By Al Hartmann

Part 3: Uncovering Anunak/Carbanak APT Indicators of Compromise (IoCs)

Following are excerpts of IoCs from the technical reports linked above on the Anunak/Carbanak APT, with comments on their detection by continuous endpoint monitoring in the Ziften solution. At Ziften we strive to focus our analytics on generic indicators of compromise that have held true over decades of security industry experience with hacker attacks. Anywhere from a few dozen to a few hundred generic IoC’s can be identified for any particular operating system platform, such as Windows, OS X, or Linux. There are also specific indicators of compromise, sometimes referred to as artifacts, that identify very specific instances of attack code or C2 infrastructure, but that are not typically long-lived and not typically re-used by attackers in fresh new attacks. Across the security industry there are billions of such artifacts, with many thousands added daily. Ziften security analytics embed generic IoCs for supported OS platforms, and the Ziften Knowledge Cloud employs specific IoCs by subscribing to a variety of industry threat feeds and watch lists that aggregate these artifacts. Both approaches have value (as discussed below) and can help triangulate attack activity in victim organizations.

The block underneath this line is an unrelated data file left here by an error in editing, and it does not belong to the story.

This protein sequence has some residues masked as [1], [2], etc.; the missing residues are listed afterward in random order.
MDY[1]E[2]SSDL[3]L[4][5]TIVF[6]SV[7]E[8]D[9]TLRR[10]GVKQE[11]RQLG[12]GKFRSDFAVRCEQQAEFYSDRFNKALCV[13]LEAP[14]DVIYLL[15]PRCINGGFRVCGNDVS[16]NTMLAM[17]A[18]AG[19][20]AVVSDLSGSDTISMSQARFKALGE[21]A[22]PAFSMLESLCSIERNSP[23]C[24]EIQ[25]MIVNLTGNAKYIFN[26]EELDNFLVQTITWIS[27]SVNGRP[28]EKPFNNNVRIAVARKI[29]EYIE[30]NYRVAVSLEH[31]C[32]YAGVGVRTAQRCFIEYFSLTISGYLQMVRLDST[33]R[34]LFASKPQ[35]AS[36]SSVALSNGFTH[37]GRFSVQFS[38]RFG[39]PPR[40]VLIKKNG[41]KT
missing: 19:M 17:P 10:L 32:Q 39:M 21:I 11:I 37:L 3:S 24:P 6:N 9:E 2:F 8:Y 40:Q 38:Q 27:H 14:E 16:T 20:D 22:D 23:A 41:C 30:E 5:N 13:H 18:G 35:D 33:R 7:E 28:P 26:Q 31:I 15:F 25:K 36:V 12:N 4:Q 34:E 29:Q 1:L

1. Exposed vulnerabilities
    Excerpt: All observed cases used spear phishing emails with Microsoft Word 97 – 2003 (.doc) files attached or CPL files. The doc files exploit both Microsoft Office (CVE-2012-0158 and CVE-2013-3906) and Microsoft Word (CVE- 2014-1761).
    Comment: While not technically an IoC, a critical exposed vulnerability (notorious for hacker exploitation) is a major red flag that elevates the risk score (and thence the SIEM priority) for the endpoint, especially when other indicators are present. Exposed critical vulnerabilities are organizational indicators of lax patch management and vulnerability lifecycle management, i.e. of a weak cyber defense posture.